Anthropology Review: “Malls R US”

Capitalism is authority in “Malls R US

By Crystal Hollis | Fall 2010 | ANTH 1150 World Cultures Through Film

In the film Malls R US the Market is taking over the world, influencing human behavior, and convincing people to buy things they either need or want. While thinking globally, the Market makes continuous effort to get non-modern type societies to conform so that it can accommodate malls and shopping centers by the use of imports and exports. The Market is a living, breathing, changing presence; it became humanized in a modern-type society.  Strangers revolve around the mall for the common purpose of shopping. Malls and shopping centers are institutions that are a direct result of a modern society, where a humanized market attempts to remake the world with goals of free enterprise. People of a modern type society now find purpose in life by working and making money so that they can buy things and enjoy material objects when people of previous types sought relationships and family for purpose.

There is an art and science to influencing people to go to the mall and shop. Mall entrepreneurs use terms such as “the threshold resistance” and “customer impulse purchasing” to influence customer spending. Many accountants, marketers, and entrepreneurs in modern society get educated in business before they set out to make money. They can study human behavior, business ethics, and financial forecasts to gain a competitive edge in the market and influence people to pay for their products or services. Architects study psychology and can figure out which colors and certain shape patterns that would attract the consumer. Education, training, and expertise ultimately decide who leads the free market since having the right knowledge can help with persuading consumers. Because the expert entrepreneurs were able to persuade customers and make money, they have power and authority. They are able to influence foreign cultures to adopt the consumerist culture.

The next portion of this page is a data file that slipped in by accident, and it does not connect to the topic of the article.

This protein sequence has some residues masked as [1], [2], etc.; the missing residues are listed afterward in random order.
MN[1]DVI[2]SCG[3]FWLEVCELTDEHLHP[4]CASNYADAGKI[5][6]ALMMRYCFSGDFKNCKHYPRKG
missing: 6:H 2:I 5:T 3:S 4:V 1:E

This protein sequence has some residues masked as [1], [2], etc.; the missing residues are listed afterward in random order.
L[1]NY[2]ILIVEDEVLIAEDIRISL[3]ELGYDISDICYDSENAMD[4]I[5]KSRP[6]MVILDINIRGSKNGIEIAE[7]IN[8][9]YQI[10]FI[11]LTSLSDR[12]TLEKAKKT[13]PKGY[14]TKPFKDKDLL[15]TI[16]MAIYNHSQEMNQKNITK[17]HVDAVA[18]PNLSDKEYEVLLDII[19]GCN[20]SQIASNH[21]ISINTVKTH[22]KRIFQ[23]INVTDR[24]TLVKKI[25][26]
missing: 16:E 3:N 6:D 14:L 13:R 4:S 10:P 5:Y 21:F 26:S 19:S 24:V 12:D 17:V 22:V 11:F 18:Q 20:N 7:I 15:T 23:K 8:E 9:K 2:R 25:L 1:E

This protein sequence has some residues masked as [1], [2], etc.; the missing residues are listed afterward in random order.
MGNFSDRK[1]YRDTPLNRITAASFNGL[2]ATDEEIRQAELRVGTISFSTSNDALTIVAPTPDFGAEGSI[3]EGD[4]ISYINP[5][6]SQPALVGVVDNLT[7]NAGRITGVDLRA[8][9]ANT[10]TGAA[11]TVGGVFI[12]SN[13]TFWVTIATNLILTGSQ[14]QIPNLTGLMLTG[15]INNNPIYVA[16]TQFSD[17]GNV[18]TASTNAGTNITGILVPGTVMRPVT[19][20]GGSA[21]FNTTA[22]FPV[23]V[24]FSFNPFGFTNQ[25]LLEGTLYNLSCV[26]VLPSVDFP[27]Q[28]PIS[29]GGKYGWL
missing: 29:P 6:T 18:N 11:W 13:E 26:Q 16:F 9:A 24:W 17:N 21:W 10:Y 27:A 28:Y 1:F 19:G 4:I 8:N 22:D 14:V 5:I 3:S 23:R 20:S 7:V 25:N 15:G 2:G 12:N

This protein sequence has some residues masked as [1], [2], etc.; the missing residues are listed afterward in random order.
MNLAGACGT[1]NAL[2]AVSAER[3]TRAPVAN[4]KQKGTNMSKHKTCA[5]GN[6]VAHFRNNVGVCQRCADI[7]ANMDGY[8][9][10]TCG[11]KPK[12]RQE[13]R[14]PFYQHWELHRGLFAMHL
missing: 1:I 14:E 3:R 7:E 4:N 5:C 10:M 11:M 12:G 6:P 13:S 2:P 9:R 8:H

Malls can create new values and traditions, forming a consumerist culture.  Malls are able to influence people to “jump the bandwagon.” Marketing informs the consumer what material objects or services that they are lacking. A woman in the film mentioned that she dresses nicely at the mall trying to be noticed. Shopping and buying things for her pleasure did not seem to be selfish in her opinion; in pampering herself, she is “paying respect to God.”  Some people felt a personal attachment to some malls, like when some people were upset to see the closing of their local mall they grew up with. The malls that close could be found in the Dead Malls website. It is not surprising since in a modern society, the future is focused, present ignored, and past is devalued.

Other cultures and societies are being pressured into integrating modern society characteristics to their way of life. One woman in a middle-eastern country argued with her son about the mall and how she felt that she was being forced to go to the mall. Some experts are so good at marketing and attention-grabbing that they almost hypnotized the confused shopper.

Everyone—the retailers, the guards, and the shoppers—revolved around the malls with a schedule and planning.

Expertise is the authority. The mall guards enforced the retailer’s authority, insisting on the rules and regulations. People are to go to the mall to shop; if someone was doing otherwise, they are disrupting the atmosphere and the conformity.

Competition among retailers is fierce in the free enterprise economic system. The stores band together in one indoor shopping area. The arrangement of location reminds me of the phrase, “Keep your friends close and enemies closer.”

Malls R Us trailer:

 

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